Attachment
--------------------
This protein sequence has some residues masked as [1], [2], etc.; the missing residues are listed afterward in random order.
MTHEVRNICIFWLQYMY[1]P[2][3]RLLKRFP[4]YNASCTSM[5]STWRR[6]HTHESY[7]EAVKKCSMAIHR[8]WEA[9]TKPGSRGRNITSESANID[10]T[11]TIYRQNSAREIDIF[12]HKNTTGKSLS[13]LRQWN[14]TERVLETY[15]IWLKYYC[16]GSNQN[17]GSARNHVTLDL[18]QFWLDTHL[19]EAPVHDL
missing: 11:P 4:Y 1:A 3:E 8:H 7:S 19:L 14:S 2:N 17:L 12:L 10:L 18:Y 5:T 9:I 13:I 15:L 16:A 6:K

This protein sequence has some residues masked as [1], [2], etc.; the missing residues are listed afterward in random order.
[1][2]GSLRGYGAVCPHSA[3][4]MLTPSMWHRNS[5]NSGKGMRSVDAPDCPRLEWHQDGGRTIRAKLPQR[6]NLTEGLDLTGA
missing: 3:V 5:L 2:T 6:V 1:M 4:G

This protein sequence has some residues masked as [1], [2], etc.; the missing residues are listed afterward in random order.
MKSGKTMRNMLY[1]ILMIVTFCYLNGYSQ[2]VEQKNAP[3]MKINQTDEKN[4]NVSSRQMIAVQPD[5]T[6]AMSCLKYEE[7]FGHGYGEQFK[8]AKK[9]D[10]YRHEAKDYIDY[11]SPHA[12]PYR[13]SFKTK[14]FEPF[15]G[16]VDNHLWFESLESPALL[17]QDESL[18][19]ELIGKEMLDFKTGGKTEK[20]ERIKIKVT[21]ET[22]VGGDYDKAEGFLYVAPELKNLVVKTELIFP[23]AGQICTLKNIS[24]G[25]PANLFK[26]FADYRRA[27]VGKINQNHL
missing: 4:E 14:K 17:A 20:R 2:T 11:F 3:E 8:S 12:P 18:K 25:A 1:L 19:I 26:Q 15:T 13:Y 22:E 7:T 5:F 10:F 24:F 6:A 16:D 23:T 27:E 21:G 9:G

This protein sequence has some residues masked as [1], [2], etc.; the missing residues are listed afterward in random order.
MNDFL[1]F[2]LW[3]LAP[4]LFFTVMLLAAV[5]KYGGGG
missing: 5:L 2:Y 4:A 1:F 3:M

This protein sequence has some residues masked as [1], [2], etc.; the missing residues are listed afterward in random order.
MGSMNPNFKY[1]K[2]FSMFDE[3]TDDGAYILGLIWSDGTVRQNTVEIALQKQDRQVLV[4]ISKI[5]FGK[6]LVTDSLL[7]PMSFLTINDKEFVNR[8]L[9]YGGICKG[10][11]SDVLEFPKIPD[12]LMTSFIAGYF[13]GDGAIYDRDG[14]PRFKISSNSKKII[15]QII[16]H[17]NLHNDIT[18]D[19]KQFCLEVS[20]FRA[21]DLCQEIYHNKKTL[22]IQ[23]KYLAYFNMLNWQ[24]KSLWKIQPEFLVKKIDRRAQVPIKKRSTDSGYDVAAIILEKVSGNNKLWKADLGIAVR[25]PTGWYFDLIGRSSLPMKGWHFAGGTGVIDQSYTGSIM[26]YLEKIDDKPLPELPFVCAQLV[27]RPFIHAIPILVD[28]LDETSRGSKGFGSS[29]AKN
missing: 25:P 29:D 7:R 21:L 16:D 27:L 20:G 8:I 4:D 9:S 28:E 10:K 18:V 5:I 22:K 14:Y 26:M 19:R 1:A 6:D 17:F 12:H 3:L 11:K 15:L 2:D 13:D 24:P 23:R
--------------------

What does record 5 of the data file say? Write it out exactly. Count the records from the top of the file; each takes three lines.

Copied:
This protein sequence has some residues masked as [1], [2], etc.; the missing residues are listed afterward in random order.
MGSMNPNFKY[1]K[2]FSMFDE[3]TDDGAYILGLIWSDGTVRQNTVEIALQKQDRQVLV[4]ISKI[5]FGK[6]LVTDSLL[7]PMSFLTINDKEFVNR[8]L[9]YGGICKG[10][11]SDVLEFPKIPD[12]LMTSFIAGYF[13]GDGAIYDRDG[14]PRFKISSNSKKII[15]QII[16]H[17]NLHNDIT[18]D[19]KQFCLEVS[20]FRA[21]DLCQEIYHNKKTL[22]IQ[23]KYLAYFNMLNWQ[24]KSLWKIQPEFLVKKIDRRAQVPIKKRSTDSGYDVAAIILEKVSGNNKLWKADLGIAVR[25]PTGWYFDLIGRSSLPMKGWHFAGGTGVIDQSYTGSIM[26]YLEKIDDKPLPELPFVCAQLV[27]RPFIHAIPILVD[28]LDETSRGSKGFGSS[29]AKN
missing: 25:P 29:D 7:R 21:L 16:D 27:L 20:G 8:I 4:D 9:S 28:E 10:K 18:V 5:I 22:K 14:Y 26:M 19:R 1:A 6:D 17:F 12:H 3:L 11:K 15:L 2:D 13:D 24:P 23:R